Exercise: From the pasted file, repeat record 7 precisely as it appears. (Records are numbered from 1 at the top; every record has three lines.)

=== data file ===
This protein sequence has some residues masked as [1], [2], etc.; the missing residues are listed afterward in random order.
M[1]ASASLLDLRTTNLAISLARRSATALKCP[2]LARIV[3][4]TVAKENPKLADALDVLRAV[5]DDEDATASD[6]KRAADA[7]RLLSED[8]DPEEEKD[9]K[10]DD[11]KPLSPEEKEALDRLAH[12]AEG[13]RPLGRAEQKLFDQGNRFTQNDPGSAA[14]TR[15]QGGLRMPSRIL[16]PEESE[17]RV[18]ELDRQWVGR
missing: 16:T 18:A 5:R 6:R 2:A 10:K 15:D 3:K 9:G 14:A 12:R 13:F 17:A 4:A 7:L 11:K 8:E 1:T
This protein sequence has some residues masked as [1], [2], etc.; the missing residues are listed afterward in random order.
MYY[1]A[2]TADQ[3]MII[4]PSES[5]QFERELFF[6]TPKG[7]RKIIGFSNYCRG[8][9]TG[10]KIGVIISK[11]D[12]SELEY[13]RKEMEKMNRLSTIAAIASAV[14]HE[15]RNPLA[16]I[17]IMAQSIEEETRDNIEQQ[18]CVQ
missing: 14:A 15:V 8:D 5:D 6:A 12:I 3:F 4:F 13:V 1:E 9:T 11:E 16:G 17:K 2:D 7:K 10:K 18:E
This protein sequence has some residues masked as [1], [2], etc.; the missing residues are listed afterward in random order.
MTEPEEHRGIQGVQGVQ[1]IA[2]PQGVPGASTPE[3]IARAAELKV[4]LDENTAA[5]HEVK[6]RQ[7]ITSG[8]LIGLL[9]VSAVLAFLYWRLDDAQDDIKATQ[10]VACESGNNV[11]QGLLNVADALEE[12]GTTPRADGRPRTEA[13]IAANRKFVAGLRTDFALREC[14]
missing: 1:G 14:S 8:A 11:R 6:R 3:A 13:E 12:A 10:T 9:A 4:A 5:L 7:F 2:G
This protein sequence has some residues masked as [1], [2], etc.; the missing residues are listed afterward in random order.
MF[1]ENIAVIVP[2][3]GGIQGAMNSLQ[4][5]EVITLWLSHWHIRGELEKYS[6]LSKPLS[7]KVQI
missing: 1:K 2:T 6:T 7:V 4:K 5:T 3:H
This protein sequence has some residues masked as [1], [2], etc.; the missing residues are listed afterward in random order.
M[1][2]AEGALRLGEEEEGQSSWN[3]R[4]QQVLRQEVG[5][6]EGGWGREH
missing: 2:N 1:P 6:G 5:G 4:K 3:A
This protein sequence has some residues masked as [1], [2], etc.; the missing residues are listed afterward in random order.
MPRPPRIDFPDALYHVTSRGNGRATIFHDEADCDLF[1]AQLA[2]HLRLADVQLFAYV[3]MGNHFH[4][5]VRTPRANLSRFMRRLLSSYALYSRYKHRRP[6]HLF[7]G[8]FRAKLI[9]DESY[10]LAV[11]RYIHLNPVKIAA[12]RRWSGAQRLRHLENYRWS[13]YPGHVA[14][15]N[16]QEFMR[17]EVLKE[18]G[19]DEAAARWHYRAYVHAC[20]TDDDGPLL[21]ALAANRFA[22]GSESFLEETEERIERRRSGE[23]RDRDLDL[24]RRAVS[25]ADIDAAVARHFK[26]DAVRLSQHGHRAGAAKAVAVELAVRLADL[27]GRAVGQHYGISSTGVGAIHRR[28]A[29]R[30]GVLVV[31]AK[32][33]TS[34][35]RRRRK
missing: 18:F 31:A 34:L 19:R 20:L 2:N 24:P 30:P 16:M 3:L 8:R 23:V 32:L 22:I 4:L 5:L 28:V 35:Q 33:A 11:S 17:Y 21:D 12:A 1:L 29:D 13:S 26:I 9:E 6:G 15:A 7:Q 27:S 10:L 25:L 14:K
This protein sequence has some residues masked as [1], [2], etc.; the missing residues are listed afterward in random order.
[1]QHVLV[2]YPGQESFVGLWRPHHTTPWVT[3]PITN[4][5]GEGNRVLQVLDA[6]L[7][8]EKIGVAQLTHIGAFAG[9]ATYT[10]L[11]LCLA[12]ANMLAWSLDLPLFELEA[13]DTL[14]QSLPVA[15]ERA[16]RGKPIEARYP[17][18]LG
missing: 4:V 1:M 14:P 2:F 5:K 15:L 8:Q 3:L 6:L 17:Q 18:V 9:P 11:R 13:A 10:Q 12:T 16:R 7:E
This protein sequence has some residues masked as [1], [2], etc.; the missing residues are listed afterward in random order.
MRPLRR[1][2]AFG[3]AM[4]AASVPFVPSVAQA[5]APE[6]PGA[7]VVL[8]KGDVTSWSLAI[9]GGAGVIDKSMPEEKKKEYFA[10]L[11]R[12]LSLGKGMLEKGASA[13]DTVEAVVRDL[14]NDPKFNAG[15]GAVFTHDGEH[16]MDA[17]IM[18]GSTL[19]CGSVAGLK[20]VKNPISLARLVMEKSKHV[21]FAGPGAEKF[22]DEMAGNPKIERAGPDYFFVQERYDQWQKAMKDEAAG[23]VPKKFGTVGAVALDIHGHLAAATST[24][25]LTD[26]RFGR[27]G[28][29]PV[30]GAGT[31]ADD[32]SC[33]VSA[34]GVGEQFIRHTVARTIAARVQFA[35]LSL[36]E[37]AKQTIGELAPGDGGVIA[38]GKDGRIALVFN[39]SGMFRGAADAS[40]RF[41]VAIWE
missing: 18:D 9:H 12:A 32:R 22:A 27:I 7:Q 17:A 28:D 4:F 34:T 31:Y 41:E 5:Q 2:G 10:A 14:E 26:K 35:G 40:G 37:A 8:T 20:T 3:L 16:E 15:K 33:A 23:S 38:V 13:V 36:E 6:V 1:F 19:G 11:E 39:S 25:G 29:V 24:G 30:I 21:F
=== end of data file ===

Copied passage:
This protein sequence has some residues masked as [1], [2], etc.; the missing residues are listed afterward in random order.
[1]QHVLV[2]YPGQESFVGLWRPHHTTPWVT[3]PITN[4][5]GEGNRVLQVLDA[6]L[7][8]EKIGVAQLTHIGAFAG[9]ATYT[10]L[11]LCLA[12]ANMLAWSLDLPLFELEA[13]DTL[14]QSLPVA[15]ERA[16]RGKPIEARYP[17][18]LG
missing: 4:V 1:M 14:P 2:F 5:K 15:L 8:Q 3:L 6:L 17:Q 18:V 9:P 11:R 13:A 10:Q 12:T 16:R 7:E